State Rep. Emanuel "Chris" Welch
Started 2 petitions
Boycott of Businesses that Lack Black Corporate Diversity
Join state Rep. Emanuel “Chris” Welch as he calls for the boycott of the twenty largest public companies that do not have an African-American on their corporate board. While some of these companies have expressed solidarity with the Black Lives Matter movement, many continue to promote a corporate culture that lacks diversity. Words aren’t enough! Our community needs to see action and a shift in corporate culture that values the voices of communities of color. The time for change is now! Join us in demanding accountability and corporate diversity from the following businesses: The Procter & Gamble Company NVIDIA Corporation Cisco Systems, Inc. Adobe Inc. Oracle Corporation Bristol-Myers Squibb Company Broadcom Inc. Danaher Corporation Philip Morris International Inc. QUALCOMM Incorporated Intuit Inc. ServiceNow, Inc. Fiserv, Inc. Intuitive Surgical Inc. Advanced Micro Devices, Inc. Automatic Data Processing, Inc. The TJX Companies, Inc. Equinix, Inc. Micron Technology, Inc. CSX Corporation
Demand Big Banks to Treat Black and Brown Businesses Equitably During COVID-19 Crisis.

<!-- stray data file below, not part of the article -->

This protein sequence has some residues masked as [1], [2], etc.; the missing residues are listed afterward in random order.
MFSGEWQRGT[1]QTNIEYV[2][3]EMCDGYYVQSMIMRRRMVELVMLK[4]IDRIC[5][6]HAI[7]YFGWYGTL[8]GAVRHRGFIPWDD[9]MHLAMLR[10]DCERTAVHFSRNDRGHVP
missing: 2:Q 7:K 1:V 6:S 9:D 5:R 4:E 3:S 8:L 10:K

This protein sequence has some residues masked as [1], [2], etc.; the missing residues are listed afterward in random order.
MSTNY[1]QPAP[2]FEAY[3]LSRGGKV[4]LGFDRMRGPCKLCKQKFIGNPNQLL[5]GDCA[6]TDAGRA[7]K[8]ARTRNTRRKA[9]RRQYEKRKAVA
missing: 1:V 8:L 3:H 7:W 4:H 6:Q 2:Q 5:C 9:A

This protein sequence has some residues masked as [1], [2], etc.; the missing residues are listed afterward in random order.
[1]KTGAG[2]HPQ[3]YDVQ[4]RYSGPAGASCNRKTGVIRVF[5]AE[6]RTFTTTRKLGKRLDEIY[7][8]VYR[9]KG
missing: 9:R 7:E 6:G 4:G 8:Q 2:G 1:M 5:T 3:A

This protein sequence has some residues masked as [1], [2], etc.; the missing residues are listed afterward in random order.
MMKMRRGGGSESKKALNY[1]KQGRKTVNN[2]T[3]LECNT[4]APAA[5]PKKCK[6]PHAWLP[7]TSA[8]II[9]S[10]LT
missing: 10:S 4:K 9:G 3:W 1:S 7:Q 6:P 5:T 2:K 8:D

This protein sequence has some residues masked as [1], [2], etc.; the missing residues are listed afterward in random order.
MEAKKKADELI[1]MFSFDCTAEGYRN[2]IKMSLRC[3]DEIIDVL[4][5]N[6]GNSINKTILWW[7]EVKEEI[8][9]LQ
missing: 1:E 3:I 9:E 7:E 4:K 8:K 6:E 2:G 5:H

In the midst of the largest health and economic crisis in modern history that claimed thousands of black lives and resulted in a virtual shutdown of major economic powerhouses and societies across the globe, big banks are demonstrating a complete disregard for the well-being of black people and black biz most in need of economic relief -- all while calling for billion-dollar bailouts for themselves. The two biggest offenders are also the two largest banks in the United States by assets: JP Morgan Chase, currently worth approximately $2.7 trillion, and Bank of America, worth a combined $2.38 trillion. These banks are accustomed to not having to suffer the consequences of their illegal and immoral policies, as seen 12 years ago in the 2008 market crash. Although there is consensus that the widespread banking practice of the packaging and sale of bad mortgages into mortgage-backed securities caused the recession, Bank of America received a $20 billion bailout in conjunction with a guarantee of nearly $100 billion for losses on bad assets to cushion the blow of a declining balance sheet at Merrill Lynch & Co. Perhaps more appalling, JP Morgan Chase also received a $25 billion bailout from the U.S government-- although prior to the collapse they had acquired Bear Stearns, a bank with some of the most egregious abuses. This purchase made JP Morgan Chase responsible for Bear Stearns' crimes and led to a lawsuit with the New York Attorney General and the Justice Department of the United States. JPMorgan Chase settled this case for $13 billion. Both of these banks were undeservingly bailed out from the market crash they helped cause thanks to the tax dollars of the American people who they now refuse to help. When the federal Paycheck Protection Program (PPP) began to roll out, part of Phase 3 of the CARES Act passed by Congress in March to get $350 billion into the hands of small business owners affected by COVID-19, we saw both JP Morgan Chase and Bank of America scramble. Their response to increased applications was not to scale up capacity, but rather, to turn away those most in need. During the opening days of the Program, Bank of America decided to only open loan applications to those who had existing lines of credit with them. JP Morgan followed suit and limited the processing of the PPP applications to their existing clients. The result of their actions was widespread condemnation, with the Wall Street Journal reporting that Big Banks Favor Certain Customers in the PPP Small-Business Loan Program. These policies limiting access to lifeline PPP loans to current customers are not only unconscionable, but they are also ILLEGAL and do not follow the legislative intent of the Cares Act. It was only following significant public backlash and shaming that Bank of America decided to drop this requirement and accept applications from new clients. While such self-serving practices may not be new, we must hold these banks to account during this unprecedented moment in history. Their actions disproportionately hurt black small businesses that are the backbone of our economy and communities. We demand these banks stop their illegal actions toward small business owners, and call on them to lead an equitable process for the roll-out of the PPP program that ensures those in most need of relief are at the front of the line.